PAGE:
Rescue the equipment. Every night when putting items in storage, give the rescue tubes, kickboards and other equipment a once-over and put aside any that may be broken or worn. In mid-season, it’s a good idea to do a full inventory and make sure equipment is in proper working order.

Make the grass greener. Pick up trash from the lawn area and look to see if there are any holes in the ground, says Farhad Madani, past president of the National Recreation and Park Association’s National Aquatic Branch. During the summer, if nearby trees start to grow a little full and make leafy messes in the pool, have them trimmed, but not so much that it would eliminate shady areas.

Locker rooms

Clean it. If there’s no custodial staff, have pool employees hose down the floors and showers, clear hair from drains, and dump trash every day. Refill the soap dispensers, toilet paper and paper towels. Spot-clean regularly. “Use the barefoot rule,” Yarger advises. In other words, you should always be comfortable walking around barefoot in the locker room, or it isn’t clean enough. People come in and out of locker rooms with shoes on, tracking in outside dirt and turning the floors into a muddy path. This in turn can get into the pool, Yarger says. Mop the floors a few times a day to keep dirt to a minimum.

Supervise. There’s no combination quite like an unguarded locker room with 13-year-olds thrashing around in it, Yarger says. “They’re having a field day literally tearing your fixtures out … if they’re bored and there’s no supervision in there.” Assign someone to that area to maintain order and be on hand to help people who need assistance.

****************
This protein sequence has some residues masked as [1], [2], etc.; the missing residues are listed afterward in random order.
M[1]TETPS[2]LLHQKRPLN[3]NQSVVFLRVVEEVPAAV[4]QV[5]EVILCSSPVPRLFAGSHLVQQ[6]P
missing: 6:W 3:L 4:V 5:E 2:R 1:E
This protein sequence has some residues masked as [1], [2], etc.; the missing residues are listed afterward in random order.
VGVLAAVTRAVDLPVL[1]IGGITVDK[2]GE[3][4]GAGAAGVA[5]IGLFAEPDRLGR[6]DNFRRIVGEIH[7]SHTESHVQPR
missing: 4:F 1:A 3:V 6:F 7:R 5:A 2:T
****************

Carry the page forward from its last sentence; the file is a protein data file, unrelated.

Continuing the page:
Take a walk. At least once an hour, send someone through each locker room to pick up toilet paper, turn off showers and sinks, and pick up items left behind and take them to the lost and found, Wheeler says.

This is especially important after a kids’ lesson or when a camp group comes through because something is sure to be left behind, to the chagrin of a parent.

Show a sign. Make sure all signs are clear and in good shape. In high-visibility areas, place placards warning of recreational water illnesses and the need to shower before entering the pool. Instructional signage should be put in good light and be easy to read.

Signs that are poorly maintained, or difficult to see will not generate any attention. Check that they have not been altered, drawn on or torn down.